Now on to the part that has made Riddick so famous, the graphics. Let’s just say that its reputation is very well deserved. This game easily has the best graphics of any game yet to be released for any console. The characters have a level of realism that most games only dream of coming close to. The facial maps are highly detailed and Riddick looks identical to Vin Diesel. Each and every character has a unique personality and a distinctive look. They have a powerful facial animation system to accompany the robust graphics to give expression and authenticity to the acting. They have left no graphical technique unused and it shows. The normal mapping technique, which is really a bleeding edge technology, is used flawlessly in everything from characters, to weapon, to environments to bring Butcher Bay to life. You really have to see it to believe it. All of the impressive modeling and outstanding texturing is capped off by the stunning lighting engine. Other than Splinter Cell no game, especially a first person game, has had a lighting system this powerful. Every static and dynamic object in the game casts shadows in real time. This feature in conjunction with the normal mapping gives incredible depth and detail to every aspect of the game. The incorporation of a ragdoll physics engine also adds to the overall realism, bodies flail when you shoot them off ledges and slump over rails as the life is taken from the unwilling host, tiles explode off walls and floors when grenades explode. The world of Butcher Bay is alive.

So far we have all of the elements of greatness, innovative gameplay, rich story, and near flawless visuals. The only element left is the audio. Not one to buck trends Riddick excels in here too. Of course all ingame audio comes in clean, crisp Dolby Digital. The gunfire sound effects are some of the best out there. The guns seem to have more base than in most games which gives them an authoritative punch. With the right surround sound system you can feel like you are engaged in a small war at times. It’s really quite impressive. One of the standout features or Riddick is the voice acting. Unlike many games where you have a few actors who play tons of roles Riddick has a fairly large cast where each actor is responsibly for only a few roles and in many cases only one. For the actors that do have several roles you never really notice. It’s not just the quantity of actors in the game that makes it a standout feature. The quality of acting is far above that of most titles. One of the best parts of the acting is that they manage to use explicit dialogue that doesn’t sound forced/thrown in for shock value or to sound cool. There is tons of ambient dialogue between inmates and guards to suck you in to the prison universe. With riveting sound effects, great ambiance, and some of the best voice acting in a game to date Riddick is a game that makes you appreciate a surround sound system all the more.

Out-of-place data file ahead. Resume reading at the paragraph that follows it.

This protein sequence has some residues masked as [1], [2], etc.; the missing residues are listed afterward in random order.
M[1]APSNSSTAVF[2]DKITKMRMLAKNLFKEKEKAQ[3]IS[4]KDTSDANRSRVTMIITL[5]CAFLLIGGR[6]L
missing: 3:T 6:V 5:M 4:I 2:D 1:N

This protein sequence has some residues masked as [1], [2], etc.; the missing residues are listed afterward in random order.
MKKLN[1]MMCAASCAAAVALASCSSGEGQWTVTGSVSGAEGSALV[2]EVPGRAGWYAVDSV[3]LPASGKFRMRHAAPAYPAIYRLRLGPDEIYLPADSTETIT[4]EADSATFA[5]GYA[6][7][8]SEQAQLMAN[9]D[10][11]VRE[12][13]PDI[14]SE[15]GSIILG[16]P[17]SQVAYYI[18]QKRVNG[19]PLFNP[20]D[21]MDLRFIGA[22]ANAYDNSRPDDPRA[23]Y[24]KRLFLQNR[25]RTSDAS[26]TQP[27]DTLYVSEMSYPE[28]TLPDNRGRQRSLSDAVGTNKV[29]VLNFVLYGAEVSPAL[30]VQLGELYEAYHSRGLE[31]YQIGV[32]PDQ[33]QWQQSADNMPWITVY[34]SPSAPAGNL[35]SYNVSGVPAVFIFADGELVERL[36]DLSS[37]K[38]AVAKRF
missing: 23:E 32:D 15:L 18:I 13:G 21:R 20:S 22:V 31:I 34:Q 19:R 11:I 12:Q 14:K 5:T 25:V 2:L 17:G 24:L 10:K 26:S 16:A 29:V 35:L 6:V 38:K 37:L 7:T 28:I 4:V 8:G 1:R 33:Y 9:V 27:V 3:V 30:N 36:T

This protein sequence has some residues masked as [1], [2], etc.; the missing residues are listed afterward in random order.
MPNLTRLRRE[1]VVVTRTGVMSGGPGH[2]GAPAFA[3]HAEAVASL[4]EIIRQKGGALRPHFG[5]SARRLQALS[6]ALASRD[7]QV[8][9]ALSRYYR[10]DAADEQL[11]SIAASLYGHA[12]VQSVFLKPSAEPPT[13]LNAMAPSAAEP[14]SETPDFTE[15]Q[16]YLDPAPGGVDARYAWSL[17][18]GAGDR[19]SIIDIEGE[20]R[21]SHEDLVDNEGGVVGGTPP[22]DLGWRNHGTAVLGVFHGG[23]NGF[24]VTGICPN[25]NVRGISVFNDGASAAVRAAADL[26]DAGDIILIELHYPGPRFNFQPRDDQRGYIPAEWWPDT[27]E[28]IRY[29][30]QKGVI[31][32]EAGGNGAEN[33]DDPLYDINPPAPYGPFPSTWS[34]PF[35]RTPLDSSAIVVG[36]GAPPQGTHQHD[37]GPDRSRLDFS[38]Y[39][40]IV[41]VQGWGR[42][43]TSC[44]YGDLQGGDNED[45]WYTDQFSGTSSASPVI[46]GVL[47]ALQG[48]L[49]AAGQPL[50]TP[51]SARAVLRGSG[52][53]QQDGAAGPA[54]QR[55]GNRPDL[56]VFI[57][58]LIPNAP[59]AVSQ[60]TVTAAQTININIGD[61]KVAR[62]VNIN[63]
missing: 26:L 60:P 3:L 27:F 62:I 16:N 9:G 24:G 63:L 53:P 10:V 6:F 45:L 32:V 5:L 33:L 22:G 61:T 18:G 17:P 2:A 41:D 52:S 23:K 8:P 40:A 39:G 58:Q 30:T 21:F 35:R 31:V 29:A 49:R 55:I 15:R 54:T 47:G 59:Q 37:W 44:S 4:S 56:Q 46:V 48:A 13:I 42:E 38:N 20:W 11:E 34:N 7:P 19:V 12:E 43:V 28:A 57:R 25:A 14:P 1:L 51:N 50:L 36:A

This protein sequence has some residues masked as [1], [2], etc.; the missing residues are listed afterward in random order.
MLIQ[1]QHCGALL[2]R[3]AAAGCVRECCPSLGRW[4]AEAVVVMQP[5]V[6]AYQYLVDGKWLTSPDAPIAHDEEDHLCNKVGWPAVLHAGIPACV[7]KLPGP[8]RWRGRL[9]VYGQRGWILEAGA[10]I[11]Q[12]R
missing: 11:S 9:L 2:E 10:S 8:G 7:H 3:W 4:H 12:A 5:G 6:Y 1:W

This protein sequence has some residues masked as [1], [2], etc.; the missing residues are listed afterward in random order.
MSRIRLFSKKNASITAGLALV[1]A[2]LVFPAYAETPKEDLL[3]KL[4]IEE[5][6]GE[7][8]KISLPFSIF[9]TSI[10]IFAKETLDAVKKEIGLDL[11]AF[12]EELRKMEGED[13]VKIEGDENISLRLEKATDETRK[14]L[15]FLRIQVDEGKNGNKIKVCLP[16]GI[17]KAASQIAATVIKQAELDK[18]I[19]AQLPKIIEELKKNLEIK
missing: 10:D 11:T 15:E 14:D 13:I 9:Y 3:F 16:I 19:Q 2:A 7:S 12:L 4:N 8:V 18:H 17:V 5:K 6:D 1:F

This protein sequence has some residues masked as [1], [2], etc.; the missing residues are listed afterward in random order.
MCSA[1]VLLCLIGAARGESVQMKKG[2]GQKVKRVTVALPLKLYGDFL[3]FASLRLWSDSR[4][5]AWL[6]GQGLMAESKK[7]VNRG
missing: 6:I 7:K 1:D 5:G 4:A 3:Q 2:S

With so much to love about this game it really is a no brainer to go out and pick this one up. There is tons of variety in the gameplay to suit the various tastes out there that almost everyone can enjoy this one. The graphics are simply the best around hands down. You have to see them to believe them and if you have any friends who still doubt the power of the Xbox this is the one to show them. The audio is remarkable and seals the deal. There is only one real complaint that I have with the game and that is the length. If you just run through the main quest it will take somewhere between 8 and 10 hours to beat and you can expect about 2-3 more hours of gameplay if you do all of the quests. There are cartons of cigarettes hidden throughout the game that unlock concept art. If you don’t happen to find all of them on the first run through you unlock a list of their locations so you can get them all on the second run through. This adds some replay value, but most players will only play through once. This is really a minor gripe though because the game is so good that even with a relatively short length it is well worth playing. This game bodes well for things to come from Starbreeze and Tigon. I cant wait to see what these guys can do with the next generation hardware. Note to devs, begin work on sequel for Xbox 2 immediately.

Score: 9.4/10